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Abstract Op Art

Op art (or Optical Art) is an art movement that emerged the 1960s. Op art uses shapes and colours to create optical effects that trick the viewer's perception and enable artists to explore the limits of our vision. Op Art drew inspiration from the pictorial theories developed by the painter Wassily Kandinsky, as well as the Bauhaus school's aesthetic of the 1920s. Op Art artists sought to bring modernity and functionality into artistic creations, especially through industrial design and constructivism. They were fascinated by the relationship between geometric forms and our brain's response to them. They explored the idea that paintings did not exist merely on a wall, but also in the viewer's eye. 

Within the Op Art movements, some artists were fervent supporters of black and white while others focused on colour-based artworks. Josef Albers, a Bauhaus artist and teacher, developed a colour theory concerned with relativity and instability which would inspire several Op Art pioneers. Still, black and white works were also popular, especially at the start of the movement. Artists played with the minimalist tones to compose canvases with lines, shapes, and patterns. Many artists experimented with both techniques. Bridget Riley, for example, started painting with her signature black and white to explore dynamism and movement but she later turned to colour and used contrasts to create shimmering effects in her paintings. 

Another artist who experimented as much with black and white as with colours is Victor Vasarely, one of the most famous names in Op Art. Born in Pec, Hungary in 1906, he started his artistic career as a member of the Bauhaus school. His early works, such as Zebras (1938) foreshadowed the creative path he would take to become a visionary Op Art creator. One of Vasarely's main concern was to create a universal art that would be accessible to as wide an audience as possible; the artist despised the idea that art was reserved for a small group of elite connoisseurs. This way, his art became a brand of its own, omnipresent in the 1960s pop culture, mass-produced for advertising, books, music, tableware… Vasarely's signature style could be found everywhere. His series Vega: Homage to the Hexagon is a great example of how the artist played with geometrical associations to create optical illusions of volume.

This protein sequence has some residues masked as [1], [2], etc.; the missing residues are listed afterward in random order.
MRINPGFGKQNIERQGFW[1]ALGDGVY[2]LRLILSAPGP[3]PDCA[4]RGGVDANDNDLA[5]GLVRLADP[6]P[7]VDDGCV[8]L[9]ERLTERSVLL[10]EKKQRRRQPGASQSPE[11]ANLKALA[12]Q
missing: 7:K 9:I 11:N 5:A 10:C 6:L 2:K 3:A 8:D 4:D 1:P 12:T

Op Art differentiates itself from kinetic art as there is no motor “in" the artwork per se, but rather it is the eye that functions as the artwork's motor, the optical illusions have the ability to create a semblance of movement. Kinetic art started slightly earlier than Op Art and inspired in part by futurism. Both Marcel Duchamp and Alexander Calder were affiliated to the kinetic art movement. The term “Op Art" was coined in 1964, in a Time Magazine article, and garnered international recognition following the 1965 exhibition “The Receptive Eye" at the Museum of Modern Art in New York. 

Today, Op Art is making its great comeback, and major art exhibitions are dedicated to the art movement, such as the 2019 retrospective on Victor Vasarely organised at by the Centre Pompidou in Paris. Naturally, contemporary art finds inspiration in this intriguing style and many artists today are re-exploring the science behind Op Art. Browse their artworks in Artsper's selections of paintings, drawings, sculptures. 

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